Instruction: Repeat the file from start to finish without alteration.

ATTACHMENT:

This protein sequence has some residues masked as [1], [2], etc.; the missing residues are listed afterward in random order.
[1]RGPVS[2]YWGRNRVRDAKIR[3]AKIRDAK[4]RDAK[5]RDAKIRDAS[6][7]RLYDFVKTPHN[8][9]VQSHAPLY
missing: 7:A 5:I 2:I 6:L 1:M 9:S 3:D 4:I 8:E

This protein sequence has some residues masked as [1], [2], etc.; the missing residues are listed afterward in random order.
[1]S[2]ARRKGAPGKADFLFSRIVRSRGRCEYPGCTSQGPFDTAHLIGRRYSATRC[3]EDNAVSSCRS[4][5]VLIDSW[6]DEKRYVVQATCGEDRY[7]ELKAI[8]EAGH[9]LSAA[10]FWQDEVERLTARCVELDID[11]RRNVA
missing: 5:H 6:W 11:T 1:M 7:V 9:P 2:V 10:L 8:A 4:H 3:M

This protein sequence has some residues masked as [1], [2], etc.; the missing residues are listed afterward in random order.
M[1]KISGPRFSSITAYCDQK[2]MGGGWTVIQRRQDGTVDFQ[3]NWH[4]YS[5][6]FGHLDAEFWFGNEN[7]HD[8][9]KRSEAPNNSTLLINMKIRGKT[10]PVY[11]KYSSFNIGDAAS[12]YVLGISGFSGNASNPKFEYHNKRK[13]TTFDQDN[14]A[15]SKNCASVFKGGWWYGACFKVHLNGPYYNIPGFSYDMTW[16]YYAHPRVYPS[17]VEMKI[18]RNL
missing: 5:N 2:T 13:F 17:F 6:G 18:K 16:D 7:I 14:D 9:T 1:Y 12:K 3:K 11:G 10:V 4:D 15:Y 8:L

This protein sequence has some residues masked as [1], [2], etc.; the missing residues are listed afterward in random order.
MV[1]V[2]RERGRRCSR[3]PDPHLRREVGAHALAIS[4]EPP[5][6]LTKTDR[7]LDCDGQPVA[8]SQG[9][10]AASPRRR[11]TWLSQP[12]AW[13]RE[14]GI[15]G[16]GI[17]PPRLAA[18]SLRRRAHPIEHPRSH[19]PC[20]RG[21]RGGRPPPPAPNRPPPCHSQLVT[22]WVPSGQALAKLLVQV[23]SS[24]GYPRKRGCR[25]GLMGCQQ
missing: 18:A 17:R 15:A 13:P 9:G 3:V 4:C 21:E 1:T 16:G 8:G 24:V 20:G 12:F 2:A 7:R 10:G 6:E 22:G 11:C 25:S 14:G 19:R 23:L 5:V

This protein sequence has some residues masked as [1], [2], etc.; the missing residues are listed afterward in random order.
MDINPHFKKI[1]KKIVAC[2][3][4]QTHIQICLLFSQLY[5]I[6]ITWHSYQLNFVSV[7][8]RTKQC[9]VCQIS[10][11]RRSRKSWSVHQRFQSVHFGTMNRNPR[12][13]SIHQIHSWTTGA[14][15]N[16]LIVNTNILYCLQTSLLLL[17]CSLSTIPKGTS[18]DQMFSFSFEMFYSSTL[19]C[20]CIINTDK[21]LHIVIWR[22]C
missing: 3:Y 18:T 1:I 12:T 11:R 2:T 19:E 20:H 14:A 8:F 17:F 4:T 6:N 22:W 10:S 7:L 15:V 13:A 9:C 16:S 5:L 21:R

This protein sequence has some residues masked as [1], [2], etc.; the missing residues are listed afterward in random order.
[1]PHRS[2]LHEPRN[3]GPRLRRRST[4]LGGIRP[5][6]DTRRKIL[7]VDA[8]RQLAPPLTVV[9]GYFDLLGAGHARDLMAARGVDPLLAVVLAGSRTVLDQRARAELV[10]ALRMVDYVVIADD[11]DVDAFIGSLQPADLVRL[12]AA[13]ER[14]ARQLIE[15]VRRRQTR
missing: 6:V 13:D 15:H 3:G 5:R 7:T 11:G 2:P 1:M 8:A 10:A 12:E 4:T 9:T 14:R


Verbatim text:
This protein sequence has some residues masked as [1], [2], etc.; the missing residues are listed afterward in random order.
[1]RGPVS[2]YWGRNRVRDAKIR[3]AKIRDAK[4]RDAK[5]RDAKIRDAS[6][7]RLYDFVKTPHN[8][9]VQSHAPLY
missing: 7:A 5:I 2:I 6:L 1:M 9:S 3:D 4:I 8:E

This protein sequence has some residues masked as [1], [2], etc.; the missing residues are listed afterward in random order.
[1]S[2]ARRKGAPGKADFLFSRIVRSRGRCEYPGCTSQGPFDTAHLIGRRYSATRC[3]EDNAVSSCRS[4][5]VLIDSW[6]DEKRYVVQATCGEDRY[7]ELKAI[8]EAGH[9]LSAA[10]FWQDEVERLTARCVELDID[11]RRNVA
missing: 5:H 6:W 11:T 1:M 7:V 9:P 2:V 10:L 8:A 4:H 3:M

This protein sequence has some residues masked as [1], [2], etc.; the missing residues are listed afterward in random order.
M[1]KISGPRFSSITAYCDQK[2]MGGGWTVIQRRQDGTVDFQ[3]NWH[4]YS[5][6]FGHLDAEFWFGNEN[7]HD[8][9]KRSEAPNNSTLLINMKIRGKT[10]PVY[11]KYSSFNIGDAAS[12]YVLGISGFSGNASNPKFEYHNKRK[13]TTFDQDN[14]A[15]SKNCASVFKGGWWYGACFKVHLNGPYYNIPGFSYDMTW[16]YYAHPRVYPS[17]VEMKI[18]RNL
missing: 5:N 2:T 13:F 17:F 6:G 18:K 16:D 7:I 14:D 9:T 1:Y 12:K 3:K 11:G 10:V 4:D 15:Y 8:L

This protein sequence has some residues masked as [1], [2], etc.; the missing residues are listed afterward in random order.
MV[1]V[2]RERGRRCSR[3]PDPHLRREVGAHALAIS[4]EPP[5][6]LTKTDR[7]LDCDGQPVA[8]SQG[9][10]AASPRRR[11]TWLSQP[12]AW[13]RE[14]GI[15]G[16]GI[17]PPRLAA[18]SLRRRAHPIEHPRSH[19]PC[20]RG[21]RGGRPPPPAPNRPPPCHSQLVT[22]WVPSGQALAKLLVQV[23]SS[24]GYPRKRGCR[25]GLMGCQQ
missing: 18:A 17:R 15:A 13:P 9:G 3:V 4:C 21:E 1:T 16:G 8:G 24:V 20:G 12:F 2:A 7:R 10:G 6:E 22:G 11:C 25:S 14:G 19:R 23:L 5:V

This protein sequence has some residues masked as [1], [2], etc.; the missing residues are listed afterward in random order.
MDINPHFKKI[1]KKIVAC[2][3][4]QTHIQICLLFSQLY[5]I[6]ITWHSYQLNFVSV[7][8]RTKQC[9]VCQIS[10][11]RRSRKSWSVHQRFQSVHFGTMNRNPR[12][13]SIHQIHSWTTGA[14][15]N[16]LIVNTNILYCLQTSLLLL[17]CSLSTIPKGTS[18]DQMFSFSFEMFYSSTL[19]C[20]CIINTDK[21]LHIVIWR[22]C
missing: 3:Y 18:T 1:I 12:T 11:R 2:T 19:E 20:H 14:A 8:F 17:F 4:T 6:N 22:W 10:S 7:L 15:V 13:A 9:C 16:S 5:L 21:R

This protein sequence has some residues masked as [1], [2], etc.; the missing residues are listed afterward in random order.
[1]PHRS[2]LHEPRN[3]GPRLRRRST[4]LGGIRP[5][6]DTRRKIL[7]VDA[8]RQLAPPLTVV[9]GYFDLLGAGHARDLMAARGVDPLLAVVLAGSRTVLDQRARAELV[10]ALRMVDYVVIADD[11]DVDAFIGSLQPADLVRL[12]AA[13]ER[14]ARQLIE[15]VRRRQTR
missing: 6:V 13:D 15:H 3:G 5:R 7:T 11:G 2:P 1:M 8:A 10:A 12:E 4:T 9:T 14:R